Skip to main content Accessibility help
×
Home

In Situ Measurements of the Activation Energy for D.C. Conduction in Polar Ice

  • Charles R. Bentley (a1)

Abstract

During the 1976-77 Antarctic field season, electrical resistivity profiling was carried out in the south-eastern quadrant of the Ross Ice Shelf. Drilling to a depth slightly greater than 300 m at the same site, where the total ice thickness is 425 m, permitted tem-perature determinations (personal communication from B. L. Hanson and J. H. Rand) that can be extrapolated to the ice-water boundary. Numerical modelling of the apparent resistivity, allowing for a continuous variation of temperature and density, and hence con-ductivity, with depth, was done in the same manner as has been described previously (Bentley, 1977). Temperatures calculated by assuming no basal melting or freezing show excellent agreement with those measured. Two models of apparent resistivity, taking the activation energy in the solid ice to be 0.15 eV and 0.25 eV, respectively, bracket the observed data, with the points tending to favor the lower value. This is in satisfactory agreement with (although perhaps slightly lower than) other measurements on polar ice. Assuming that the same temperature model applies at the site of the earlier measurements (Bentley, 1977), only 30 km away and approximately "up-stream", leads to apparent resistivity models, with activation energies of 0.15 eV and 0.25 eV, that again bracket the observations. The effect of other possible causes for the change of conductivity with depth besides temperature, such as varying grain size, crystal orientation, CO2 content, etc., is unknown but believed to be small because of the similar history of all the ice in the relevant depth range, about 100-350 In, over which the conductivity increases by a factor of 2. The conductivity in the ice at 100 m depth (temperature —23°C) at both sites is within ± 10% of 1.4 × 10-5 Ω-1. We conclude that an activation energy of 0.20 ± 0.05 eV not only can be used for modelling, but also closely represents the true value for ice-shelf ice.

    • Send article to Kindle

      To send this article to your Kindle, first ensure no-reply@cambridge.org is added to your Approved Personal Document E-mail List under your Personal Document Settings on the Manage Your Content and Devices page of your Amazon account. Then enter the ‘name’ part of your Kindle email address below. Find out more about sending to your Kindle. Find out more about sending to your Kindle.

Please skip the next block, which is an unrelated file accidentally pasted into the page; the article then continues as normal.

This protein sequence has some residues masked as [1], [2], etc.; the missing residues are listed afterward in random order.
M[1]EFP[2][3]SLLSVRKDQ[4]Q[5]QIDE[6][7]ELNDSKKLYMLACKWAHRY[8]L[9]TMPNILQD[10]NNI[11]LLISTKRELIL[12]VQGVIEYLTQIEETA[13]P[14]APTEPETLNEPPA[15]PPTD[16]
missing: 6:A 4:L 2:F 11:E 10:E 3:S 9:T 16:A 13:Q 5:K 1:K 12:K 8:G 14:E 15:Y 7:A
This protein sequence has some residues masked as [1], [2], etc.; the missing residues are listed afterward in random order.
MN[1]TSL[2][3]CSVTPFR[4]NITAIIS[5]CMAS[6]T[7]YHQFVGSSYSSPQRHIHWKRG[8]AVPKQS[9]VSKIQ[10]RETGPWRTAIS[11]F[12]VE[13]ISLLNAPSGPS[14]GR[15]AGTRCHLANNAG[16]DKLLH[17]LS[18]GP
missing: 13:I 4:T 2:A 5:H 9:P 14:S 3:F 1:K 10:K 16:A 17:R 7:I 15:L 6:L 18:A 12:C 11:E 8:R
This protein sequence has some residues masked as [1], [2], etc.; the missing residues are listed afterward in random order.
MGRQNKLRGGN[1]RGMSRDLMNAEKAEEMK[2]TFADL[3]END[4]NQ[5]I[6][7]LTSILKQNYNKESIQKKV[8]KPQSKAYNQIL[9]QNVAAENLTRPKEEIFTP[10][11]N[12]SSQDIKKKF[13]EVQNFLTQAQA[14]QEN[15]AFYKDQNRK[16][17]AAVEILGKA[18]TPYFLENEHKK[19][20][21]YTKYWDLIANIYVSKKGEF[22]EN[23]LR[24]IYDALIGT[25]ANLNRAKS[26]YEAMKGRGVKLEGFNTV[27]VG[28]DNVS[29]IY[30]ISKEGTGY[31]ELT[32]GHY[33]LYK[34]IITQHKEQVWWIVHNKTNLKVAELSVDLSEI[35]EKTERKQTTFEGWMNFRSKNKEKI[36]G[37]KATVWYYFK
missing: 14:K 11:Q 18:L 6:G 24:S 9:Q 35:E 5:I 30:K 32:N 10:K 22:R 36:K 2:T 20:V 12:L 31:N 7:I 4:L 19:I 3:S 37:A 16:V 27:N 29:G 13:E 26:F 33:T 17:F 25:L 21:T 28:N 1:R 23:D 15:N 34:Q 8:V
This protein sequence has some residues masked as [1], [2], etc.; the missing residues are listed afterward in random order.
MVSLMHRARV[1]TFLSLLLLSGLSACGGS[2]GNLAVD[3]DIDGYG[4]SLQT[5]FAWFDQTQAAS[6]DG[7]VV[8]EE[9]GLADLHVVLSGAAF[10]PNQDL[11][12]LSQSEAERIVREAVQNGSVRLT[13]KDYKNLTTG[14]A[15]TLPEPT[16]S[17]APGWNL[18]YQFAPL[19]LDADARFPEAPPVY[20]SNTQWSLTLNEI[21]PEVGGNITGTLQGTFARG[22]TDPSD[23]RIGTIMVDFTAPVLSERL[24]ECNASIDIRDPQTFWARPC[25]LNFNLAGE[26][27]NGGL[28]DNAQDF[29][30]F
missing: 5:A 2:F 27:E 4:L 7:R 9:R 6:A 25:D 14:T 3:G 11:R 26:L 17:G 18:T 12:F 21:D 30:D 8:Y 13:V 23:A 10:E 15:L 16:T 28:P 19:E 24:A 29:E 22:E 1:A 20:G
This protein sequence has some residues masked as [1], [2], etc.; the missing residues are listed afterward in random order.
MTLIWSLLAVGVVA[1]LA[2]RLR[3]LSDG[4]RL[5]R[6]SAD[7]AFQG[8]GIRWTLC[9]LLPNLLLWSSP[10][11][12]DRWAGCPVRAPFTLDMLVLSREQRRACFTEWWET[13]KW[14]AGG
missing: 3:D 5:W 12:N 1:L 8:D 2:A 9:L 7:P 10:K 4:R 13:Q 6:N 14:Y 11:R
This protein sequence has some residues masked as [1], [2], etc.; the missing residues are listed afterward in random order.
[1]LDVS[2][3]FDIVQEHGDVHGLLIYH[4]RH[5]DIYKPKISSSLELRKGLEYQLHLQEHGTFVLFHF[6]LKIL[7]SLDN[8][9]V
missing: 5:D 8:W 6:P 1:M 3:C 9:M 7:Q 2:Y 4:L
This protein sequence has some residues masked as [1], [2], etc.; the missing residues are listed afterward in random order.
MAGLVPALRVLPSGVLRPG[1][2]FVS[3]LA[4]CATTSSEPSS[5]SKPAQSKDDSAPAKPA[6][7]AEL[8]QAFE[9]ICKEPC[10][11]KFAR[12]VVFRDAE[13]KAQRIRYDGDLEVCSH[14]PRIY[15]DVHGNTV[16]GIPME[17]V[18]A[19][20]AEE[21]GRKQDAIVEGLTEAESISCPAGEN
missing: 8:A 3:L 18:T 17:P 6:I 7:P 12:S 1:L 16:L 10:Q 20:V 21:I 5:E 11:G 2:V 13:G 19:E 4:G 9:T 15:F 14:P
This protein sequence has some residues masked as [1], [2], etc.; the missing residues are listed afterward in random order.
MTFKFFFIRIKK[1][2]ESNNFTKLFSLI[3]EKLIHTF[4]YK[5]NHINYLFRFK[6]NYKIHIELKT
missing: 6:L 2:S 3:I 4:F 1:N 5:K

Note you can select to send to either the @free.kindle.com or @kindle.com variations. ‘@free.kindle.com’ emails are free but can only be sent to your device when it is connected to wi-fi. ‘@kindle.com’ emails can be delivered even when you are not connected to wi-fi, but note that service fees apply.

      Find out more about the Kindle Personal Document Service.

      In Situ Measurements of the Activation Energy for D.C. Conduction in Polar Ice
      Available formats
      ×

      Send article to Dropbox

      To send this article to your Dropbox account, please select one or more formats and confirm that you agree to abide by our usage policies. If this is the first time you use this feature, you will be asked to authorise Cambridge Core to connect with your <service> account. Find out more about sending content to Dropbox.

      In Situ Measurements of the Activation Energy for D.C. Conduction in Polar Ice
      Available formats
      ×

      Send article to Google Drive

      To send this article to your Google Drive account, please select one or more formats and confirm that you agree to abide by our usage policies. If this is the first time you use this feature, you will be asked to authorise Cambridge Core to connect with your <service> account. Find out more about sending content to Google Drive.

      In Situ Measurements of the Activation Energy for D.C. Conduction in Polar Ice
      Available formats
      ×

Copyright

References

Hide All
Bentley, C. R. 1977. Electrical resistivity measurements on the Ross Ice Shelf. Journal of Glaciology, Vol. 18, No. 78, p. 15-35.

Metrics

Full text views

Total number of HTML views: 0
Total number of PDF views: 0 *
Loading metrics...

Abstract views

Total abstract views: 0 *
Loading metrics...

* Views captured on Cambridge Core between <date>. This data will be updated every 24 hours.

Usage data cannot currently be displayed